Q: What is your role when it comes to the Web?
I scan [the Red Cross] site periodically for the vulnerabilities and … I have very good relationship with our Web developers and we work out whatever the issue might be. I’m trying to be a resource for the technical folks so every time there’s a security issue or they want to talk to me we figure it out from there. The Web site is absolutely critical – that’s our face to the Internet. And we’re always trying to make sure we’re upgraded and patched and those types of things. I’ll assess the Web site and firewall’s security from my home … to make sure we’re OK from the outside in.
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Q: Which of your skills has served you best in your role?
Probably from my early days in the naval nuclear program with Westinghouse, there was a definite slant toward an engineering mentality. By that I mean to take a problem and really study it and dig down into the issues and get to the root of the matter instead of trying to fix things in a superficial way. It’s something we were ingrained with -attention to detail … where in today’s world there is a fast food mentality and instant gratification. Perhaps I’m getting a little older but I think I’ve learned a lot in engineering and disciplines about digging down as far as you’re able, to address issues below the surface.
Q: What keeps you awake at night?
The sheer breadth of the computing systems we have here at the American Red Cross. We have biomedical systems, which are under FDA regulations, we have systems that support the Department of Defense for the Armed Forces, emergency services and systems that support disaster services, that support chapters, and the normal corporate systems: financial systems and all those types of systems. So the thing that keeps me awake is the sheer diverse population of critical systems for what we do.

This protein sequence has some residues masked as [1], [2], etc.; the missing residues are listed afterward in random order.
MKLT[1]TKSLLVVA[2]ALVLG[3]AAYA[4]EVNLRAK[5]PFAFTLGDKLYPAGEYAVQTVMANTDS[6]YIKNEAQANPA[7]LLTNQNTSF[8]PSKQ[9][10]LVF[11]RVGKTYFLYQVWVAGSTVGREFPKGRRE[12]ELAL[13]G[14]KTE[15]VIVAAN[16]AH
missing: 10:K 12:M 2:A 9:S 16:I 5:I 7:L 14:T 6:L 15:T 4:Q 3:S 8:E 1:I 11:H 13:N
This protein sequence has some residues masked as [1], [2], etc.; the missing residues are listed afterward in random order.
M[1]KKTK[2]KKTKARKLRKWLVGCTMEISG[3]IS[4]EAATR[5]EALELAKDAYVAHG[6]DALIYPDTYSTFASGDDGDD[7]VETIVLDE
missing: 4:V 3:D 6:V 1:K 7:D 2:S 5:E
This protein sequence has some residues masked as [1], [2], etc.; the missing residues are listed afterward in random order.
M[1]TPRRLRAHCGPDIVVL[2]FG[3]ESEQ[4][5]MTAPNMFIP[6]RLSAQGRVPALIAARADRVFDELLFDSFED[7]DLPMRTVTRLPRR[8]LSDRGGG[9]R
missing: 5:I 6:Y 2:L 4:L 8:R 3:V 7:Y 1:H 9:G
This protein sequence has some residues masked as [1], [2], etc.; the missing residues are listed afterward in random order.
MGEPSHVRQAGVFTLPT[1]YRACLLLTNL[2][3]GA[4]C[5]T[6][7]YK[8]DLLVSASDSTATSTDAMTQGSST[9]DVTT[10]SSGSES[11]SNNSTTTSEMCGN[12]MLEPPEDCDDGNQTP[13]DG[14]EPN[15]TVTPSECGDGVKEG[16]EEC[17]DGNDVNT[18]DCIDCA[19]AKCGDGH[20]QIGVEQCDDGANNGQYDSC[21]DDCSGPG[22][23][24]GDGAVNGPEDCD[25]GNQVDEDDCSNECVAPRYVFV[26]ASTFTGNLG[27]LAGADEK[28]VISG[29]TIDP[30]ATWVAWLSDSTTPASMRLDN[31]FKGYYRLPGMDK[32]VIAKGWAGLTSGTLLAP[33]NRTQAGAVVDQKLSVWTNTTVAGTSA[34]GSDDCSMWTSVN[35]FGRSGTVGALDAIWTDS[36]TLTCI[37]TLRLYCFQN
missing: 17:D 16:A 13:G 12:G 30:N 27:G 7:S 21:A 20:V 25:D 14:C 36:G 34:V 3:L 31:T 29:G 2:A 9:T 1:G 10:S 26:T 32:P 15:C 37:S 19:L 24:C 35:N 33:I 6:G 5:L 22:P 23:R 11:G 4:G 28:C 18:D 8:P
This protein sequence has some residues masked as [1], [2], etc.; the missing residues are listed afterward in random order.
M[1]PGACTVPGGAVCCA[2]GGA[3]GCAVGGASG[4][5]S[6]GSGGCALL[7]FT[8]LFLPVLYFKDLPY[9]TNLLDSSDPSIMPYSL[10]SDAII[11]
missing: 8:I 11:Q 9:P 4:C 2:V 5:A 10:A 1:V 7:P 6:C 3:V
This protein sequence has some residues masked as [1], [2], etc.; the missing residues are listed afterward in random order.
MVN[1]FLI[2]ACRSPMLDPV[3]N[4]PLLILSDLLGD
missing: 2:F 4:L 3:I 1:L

Q: What do you do in your spare time?
I’m on a computer when I go home – it’s almost non-stop trying to keep up. The technology moves up so fast, it’s just never ending, so a lot of the time, I built a little network at home and got a cable modem, so you’re constantly trying to learn and work with the technology. So I’m not much fun to be around. That’s probably indicative of most security people. Between the [Pittsburgh] Steelers and the computers and my cats and my wife, that’s about it. Not necessarily in that order.
Esther Shein is a freelance writer and editor in Framingham, Mass. She can be reached at [email protected].
Editor’s note: If you’re a CIO or other high level enterprise IT executive who would like to be considered for CIN Q&A, or if you’d like to recommend a subject to be profiled, send a note of suggestion to CIN Senior Editor David Aponovich at [email protected].